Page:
GOP wants to impeach Maine secretary who cut Trump from ballot. It won’t be easy

Republicans who want to unseat Maine’s secretary of state for barring former President Donald Trump from the primary ballot will face long odds impeaching a stalwart and influential Democrat whose party holds firm control over both Legislative chambers.

Shenna Bellows is the first secretary of state in history to block someone from running for president by using the U.S. Constitution’s insurrection clause. Trump, the early front-runner for the 2024 Republican presidential nomination, appealed the decision on Tuesday and is expected to soon appeal a similar ban by the Colorado Supreme Court.

As Maine lawmakers returned to the Capitol on Wednesday to begin this year’s legislative session, retribution against Bellows was among the first orders of business for many Republicans. They filed an order of impeachment against her, called for her to resign and encouraged legislators to vote her out of office.

“The secretary of state has jumped in way over her boots on this one,” said Rep. Billy Bob Faulkingham, the House Republican leader.

Bellows was elected secretary of state three years ago by the Maine Legislature, and Democrats have since maintained a solid majority in both houses, meaning there’s little chance those same legislators would reverse course and oust her. Bellows said Wednesday she stands by her decision to unliterally remove Trump from the state’s ballot, and isn’t fazed by the calls for removal.

“This is little more than political theater produced by those who disagree with my decision,” Bellows said. “I had a duty to uphold the laws and the Constitution and that’s what I did. And what I will continue to do — to serve the people of Maine.”

Section 3 of the 14th Amendment prohibits those who “engaged in insurrection” from holding office. Some legal scholars say the post-Civil War clause applies to Trump for his role in trying to overturn the 2020 presidential election and encouraging his backers to storm the U.S. Capitol on Jan. 6, 2021.

However, several high-ranking Maine Republicans say they feel Bellows’ action was a partisan one, and betrayed the confidence of Maine’s people.

Faulkingham said during a news conference that Bellows’ decision “threatens to throw our country into chaos” by encouraging other secretaries to make arbitrary decisions about ballot access. Rep. John Andrews filed an impeachment order that he said will be on the legislative calendar next Tuesday or Thursday, and Rep. Shelley Rudnicki said on the House floor that Bellows’ “behavior is unacceptable for a secretary of state” and she should resign.

Bellows, Maine’s 50th secretary of state and the first woman to hold the office, ascended to the role in January 2021. She had a long history in Maine politics and liberal advocacy before that.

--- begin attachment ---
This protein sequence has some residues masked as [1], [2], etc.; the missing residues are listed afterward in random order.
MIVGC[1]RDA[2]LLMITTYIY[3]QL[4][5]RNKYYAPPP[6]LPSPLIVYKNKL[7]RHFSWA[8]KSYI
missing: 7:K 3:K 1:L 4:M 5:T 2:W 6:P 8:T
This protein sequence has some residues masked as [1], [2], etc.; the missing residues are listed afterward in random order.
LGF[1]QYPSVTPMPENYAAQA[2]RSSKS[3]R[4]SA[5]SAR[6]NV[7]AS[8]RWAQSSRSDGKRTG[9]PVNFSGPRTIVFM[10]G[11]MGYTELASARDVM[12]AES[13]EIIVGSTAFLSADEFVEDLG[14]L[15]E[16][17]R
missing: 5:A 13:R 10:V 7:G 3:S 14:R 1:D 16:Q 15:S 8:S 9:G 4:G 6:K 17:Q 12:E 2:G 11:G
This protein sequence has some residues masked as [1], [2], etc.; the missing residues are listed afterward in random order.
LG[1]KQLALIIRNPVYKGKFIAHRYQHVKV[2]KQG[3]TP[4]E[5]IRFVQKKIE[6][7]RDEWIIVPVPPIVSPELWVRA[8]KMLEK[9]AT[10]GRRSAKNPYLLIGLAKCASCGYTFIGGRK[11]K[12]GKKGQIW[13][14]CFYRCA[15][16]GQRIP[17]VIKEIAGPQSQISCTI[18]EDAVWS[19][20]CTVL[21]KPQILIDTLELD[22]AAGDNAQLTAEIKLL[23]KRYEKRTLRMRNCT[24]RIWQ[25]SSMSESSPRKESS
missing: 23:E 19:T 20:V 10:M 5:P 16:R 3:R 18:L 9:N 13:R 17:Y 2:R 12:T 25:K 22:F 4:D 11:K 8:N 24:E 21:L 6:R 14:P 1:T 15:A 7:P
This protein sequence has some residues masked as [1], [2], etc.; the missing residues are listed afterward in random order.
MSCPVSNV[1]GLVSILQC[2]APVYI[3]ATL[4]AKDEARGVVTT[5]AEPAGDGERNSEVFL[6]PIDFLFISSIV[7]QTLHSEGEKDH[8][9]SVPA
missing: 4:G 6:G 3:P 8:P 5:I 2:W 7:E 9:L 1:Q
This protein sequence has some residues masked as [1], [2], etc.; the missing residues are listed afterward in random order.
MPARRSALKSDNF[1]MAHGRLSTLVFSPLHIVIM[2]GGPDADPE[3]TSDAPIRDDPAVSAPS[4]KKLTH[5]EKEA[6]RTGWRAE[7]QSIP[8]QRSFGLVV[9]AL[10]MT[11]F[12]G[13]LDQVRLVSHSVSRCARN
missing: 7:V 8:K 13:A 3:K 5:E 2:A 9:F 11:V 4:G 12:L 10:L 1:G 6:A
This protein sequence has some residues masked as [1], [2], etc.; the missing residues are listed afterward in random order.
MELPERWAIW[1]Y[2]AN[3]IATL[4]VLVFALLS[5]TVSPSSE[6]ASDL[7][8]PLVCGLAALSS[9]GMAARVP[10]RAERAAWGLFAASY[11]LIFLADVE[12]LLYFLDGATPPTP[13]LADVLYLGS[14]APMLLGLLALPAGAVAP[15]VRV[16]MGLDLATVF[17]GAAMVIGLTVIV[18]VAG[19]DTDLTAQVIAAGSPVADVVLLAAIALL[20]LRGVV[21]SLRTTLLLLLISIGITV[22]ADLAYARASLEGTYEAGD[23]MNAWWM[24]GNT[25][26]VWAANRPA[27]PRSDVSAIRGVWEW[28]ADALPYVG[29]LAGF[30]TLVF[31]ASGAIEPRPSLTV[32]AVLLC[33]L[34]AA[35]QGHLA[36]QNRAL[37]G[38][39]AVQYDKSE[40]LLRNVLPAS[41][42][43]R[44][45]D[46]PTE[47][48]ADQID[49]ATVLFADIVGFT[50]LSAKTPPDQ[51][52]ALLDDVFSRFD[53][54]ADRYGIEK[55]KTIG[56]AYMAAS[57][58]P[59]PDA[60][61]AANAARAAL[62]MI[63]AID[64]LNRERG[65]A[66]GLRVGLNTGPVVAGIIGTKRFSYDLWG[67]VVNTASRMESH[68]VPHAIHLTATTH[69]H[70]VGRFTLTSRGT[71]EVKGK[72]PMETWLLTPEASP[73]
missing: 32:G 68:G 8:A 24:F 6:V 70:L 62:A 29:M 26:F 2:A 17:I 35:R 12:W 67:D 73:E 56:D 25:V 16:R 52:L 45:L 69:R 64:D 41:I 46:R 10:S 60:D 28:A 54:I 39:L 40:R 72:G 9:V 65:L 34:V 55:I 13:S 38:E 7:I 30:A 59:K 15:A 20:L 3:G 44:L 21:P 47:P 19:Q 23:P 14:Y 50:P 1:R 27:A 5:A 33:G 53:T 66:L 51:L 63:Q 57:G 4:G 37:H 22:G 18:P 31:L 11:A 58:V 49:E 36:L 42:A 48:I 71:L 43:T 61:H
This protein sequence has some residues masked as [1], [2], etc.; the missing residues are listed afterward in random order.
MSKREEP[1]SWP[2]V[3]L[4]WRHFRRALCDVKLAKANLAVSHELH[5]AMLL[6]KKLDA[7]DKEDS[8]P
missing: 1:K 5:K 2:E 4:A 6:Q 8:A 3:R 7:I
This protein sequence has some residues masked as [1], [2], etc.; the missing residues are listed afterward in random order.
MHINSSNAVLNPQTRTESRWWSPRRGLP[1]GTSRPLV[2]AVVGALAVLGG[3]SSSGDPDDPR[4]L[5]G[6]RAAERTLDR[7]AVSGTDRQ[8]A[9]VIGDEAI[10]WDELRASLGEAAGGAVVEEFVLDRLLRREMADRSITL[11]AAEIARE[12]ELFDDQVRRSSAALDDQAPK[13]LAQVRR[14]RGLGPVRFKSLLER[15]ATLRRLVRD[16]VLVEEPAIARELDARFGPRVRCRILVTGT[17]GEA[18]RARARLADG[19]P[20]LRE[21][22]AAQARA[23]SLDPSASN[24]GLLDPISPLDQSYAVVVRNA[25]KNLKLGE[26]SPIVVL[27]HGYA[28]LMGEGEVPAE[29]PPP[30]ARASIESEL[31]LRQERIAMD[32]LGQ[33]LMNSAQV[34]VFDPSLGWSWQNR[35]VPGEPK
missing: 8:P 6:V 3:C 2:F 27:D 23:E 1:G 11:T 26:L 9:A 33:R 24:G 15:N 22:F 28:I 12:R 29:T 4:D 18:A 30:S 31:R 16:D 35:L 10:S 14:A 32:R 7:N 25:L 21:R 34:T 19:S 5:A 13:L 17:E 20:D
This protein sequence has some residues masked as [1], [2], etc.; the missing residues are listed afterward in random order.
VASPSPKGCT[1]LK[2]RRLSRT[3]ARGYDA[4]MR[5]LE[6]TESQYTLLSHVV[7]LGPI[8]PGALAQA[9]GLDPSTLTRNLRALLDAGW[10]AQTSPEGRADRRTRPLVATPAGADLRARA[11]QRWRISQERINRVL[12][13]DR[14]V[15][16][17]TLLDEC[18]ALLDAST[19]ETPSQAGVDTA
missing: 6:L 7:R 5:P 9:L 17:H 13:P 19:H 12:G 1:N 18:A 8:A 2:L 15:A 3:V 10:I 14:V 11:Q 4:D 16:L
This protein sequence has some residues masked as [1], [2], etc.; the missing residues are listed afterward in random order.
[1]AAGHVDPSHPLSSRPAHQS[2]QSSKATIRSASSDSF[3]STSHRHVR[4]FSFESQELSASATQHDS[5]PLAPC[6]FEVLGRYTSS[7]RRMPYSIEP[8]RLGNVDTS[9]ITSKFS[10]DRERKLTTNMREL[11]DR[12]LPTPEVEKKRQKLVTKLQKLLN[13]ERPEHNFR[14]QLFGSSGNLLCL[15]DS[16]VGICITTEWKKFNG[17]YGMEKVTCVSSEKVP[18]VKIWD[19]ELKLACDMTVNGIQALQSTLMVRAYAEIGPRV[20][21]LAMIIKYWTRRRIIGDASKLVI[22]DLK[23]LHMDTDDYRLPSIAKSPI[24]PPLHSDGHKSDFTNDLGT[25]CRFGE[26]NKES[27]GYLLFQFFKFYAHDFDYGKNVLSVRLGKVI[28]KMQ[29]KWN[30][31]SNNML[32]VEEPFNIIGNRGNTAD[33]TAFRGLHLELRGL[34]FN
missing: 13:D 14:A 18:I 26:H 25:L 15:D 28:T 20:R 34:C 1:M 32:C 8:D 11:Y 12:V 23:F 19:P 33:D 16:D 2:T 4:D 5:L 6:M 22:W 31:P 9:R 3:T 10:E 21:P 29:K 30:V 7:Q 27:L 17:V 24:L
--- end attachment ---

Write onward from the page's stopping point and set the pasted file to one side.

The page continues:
She grew up in rural Hancock before attending Middlebury College, and served as a Democratic state senator from 2016 to 2020. Prior to that, in 2014, she ran an unsuccessful campaign against longtime Republican U.S. Sen. Susan Collins that resulted in a fairly easy win for the incumbent, but increased Bellow’s name recognition.

She was also the executive director of the American Civil Liberties Union of Maine from 2005 to 2013 and worked on drives to legalize same-sex marriage, same-day voter registration and ranked choice voting — all of which were ultimately successful.

A fake emergency phone call led to police responding to Bellows’ home last week, the day after she removed Trump from the ballot. Democrats and Republicans in the state widely condemned the call, known as “swatting.” Bellows said she, her family and her staff have been the target of more harassment this week.

Democratic Gov. Janet Mills said via a spokesperson Wednesday that the efforts to impeach Bellows are “unjustified.” Mills also believes the question of whether Trump violated the 14th amendment must be answered by courts.

“Without a judicial determination on that question, she believes that the decision of whether the former President should be considered for the presidency belongs in the hands of the people,” wrote the spokesperson, Ben Goodman.

The Maine Democratic Party asserted that decisions about ballot access are part of Bellows’ duties as secretary of state.

Trump appealed Bellows’ decision to a Maine Superior Court. The Colorado Supreme Court also found Trump ineligible for the presidency, and that decision has been appealed to the U.S. Supreme Court.

Bellows said Wednesday that, “Should the Supreme Court of the United States make a decision that applies to the whole country, I would absolutely uphold it.”

While Maine has just four electoral votes, it’s one of two states to split them. Trump won one of Maine’s electors in 2020, so having him off the ballot there, should he emerge as the Republican general election candidate, could have outsized implications in a race that is expected to be narrowly decided.

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